FDA safety communication advises of potential malfunction in Philips defibrillators
December 09, 2013
The U.S. Food and Drug Administration has issued a new safety communication for previously recalled HeartStart automated external defibrillator devices, advising that some of the AEDs may be unable to properly perform in cardiac emergencies.
Philips Healthcare initiated a Voluntary Medical Device Recall of approximately 700,000 HeartStart Frx, HeartStart HS1 Home, and HeartStart HS1 OnSite AEDs in September 2012. The recall came after a determination that an internal electrical component in the AEDs could fail and the devices could incorrectly indicate readiness for use.
Philips Healthcare also issued a Medical Device Safety Notice dated Nov. 19, 2013, providing customers with updated information about the failure of an electrical component that could cause the AEDs to fail to deliver appropriate shock.
Dr. Don Cohen, chief compliance officer of HealthFirst, which supplies emergency response and other compliance products to dental offices, said dental practices should note that proper functioning of AEDs is not just a matter of safety, but also one of compliance.
“Remember, an inoperable AED puts you at risk of being unable to respond to a cardiac crisis and also could lead to non-compliance with your state licensing board's requirements,” Dr. Cohen said. “From a compliance perspective, it is important to note that many states require all dental practices to have a working AED on site. A number of other states also require any practice using conscious or IV sedation to have AEDs as well. As a matter of best practice, we at HealthFirst believe that every dental office, regardless of the level of sedation used, should maintain a working AED, because dental practitioners have a responsibility as health care providers to properly respond to medical emergencies, which can and do occur in dental offices.”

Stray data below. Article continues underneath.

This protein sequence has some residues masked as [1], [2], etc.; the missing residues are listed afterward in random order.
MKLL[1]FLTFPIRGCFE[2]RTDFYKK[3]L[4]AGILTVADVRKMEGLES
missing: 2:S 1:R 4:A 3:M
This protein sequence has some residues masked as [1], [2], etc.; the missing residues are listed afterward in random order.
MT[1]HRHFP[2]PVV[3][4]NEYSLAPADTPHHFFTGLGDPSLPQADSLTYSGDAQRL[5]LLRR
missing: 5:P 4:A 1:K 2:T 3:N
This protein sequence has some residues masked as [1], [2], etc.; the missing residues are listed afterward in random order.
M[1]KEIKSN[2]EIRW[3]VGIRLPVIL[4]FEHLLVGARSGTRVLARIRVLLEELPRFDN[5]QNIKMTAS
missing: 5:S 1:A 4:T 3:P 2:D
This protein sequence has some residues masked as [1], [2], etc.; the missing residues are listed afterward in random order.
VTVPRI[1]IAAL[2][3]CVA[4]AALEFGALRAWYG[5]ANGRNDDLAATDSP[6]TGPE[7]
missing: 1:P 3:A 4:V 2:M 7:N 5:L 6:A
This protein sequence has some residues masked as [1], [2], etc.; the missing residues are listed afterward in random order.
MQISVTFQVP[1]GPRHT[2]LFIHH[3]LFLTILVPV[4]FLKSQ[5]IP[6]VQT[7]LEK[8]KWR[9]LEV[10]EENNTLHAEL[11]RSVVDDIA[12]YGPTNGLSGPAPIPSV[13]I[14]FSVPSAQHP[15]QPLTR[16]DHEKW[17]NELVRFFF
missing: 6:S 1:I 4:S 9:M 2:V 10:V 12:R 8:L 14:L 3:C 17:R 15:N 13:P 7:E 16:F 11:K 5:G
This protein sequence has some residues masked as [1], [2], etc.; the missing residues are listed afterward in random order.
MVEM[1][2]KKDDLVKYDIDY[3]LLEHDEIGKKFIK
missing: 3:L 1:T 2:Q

AED users, who may also include first responders and consumers, should contact Philips Healthcare to inquire about replacement units for HeartStart FRx, HeartStart HS1 Home, and HeartStart HS1 OnSite—AEDs manufactured and distributed between 2005 and 2012, which could potentially fail to deliver a shock in a cardiac emergency. Users may contact Philips Healthcare at 1-800-263-3342.
The safety communication includes recommendations to better inspect and monitor the readiness of these devices, as well as steps to follow if someone must use a recalled device in an emergency situation. The Philips HeartStart AEDs should automatically test themselves at regular intervals to ensure readiness for use. The devices should emit a triple-chirp sound if a serious problem is detected that could prevent the HeartStart AED from delivering an electrical shock.
“If the device indicates it has detected an error during a self-test the FDA advises users to keep recalled HeartStart AEDs in service until a replacement from Philips Healthcare or another AED manufacturer is obtained,” said Steve Silverman, director of the Office of Compliance in the FDA's Center for Devices and Radiological Health. “Despite current manufacturing and performance problems, the FDA considers the benefits of attempting to use an AED in a cardiac arrest emergency greater than the risk of not attempting to use the defibrillator.”
The FDA safety communication for HeartStart AEDs is available online.
Users who suspect that an AED has malfunctioned can file a voluntary report through MedWatch, the FDA Safety Information and Adverse Event Reporting program. The reports help the FDA identify and better understand the risks associated with medical devices.
Call the FDA at 888.INFO.FDA with consumer inquiries related to the HeartStart AED safety communication.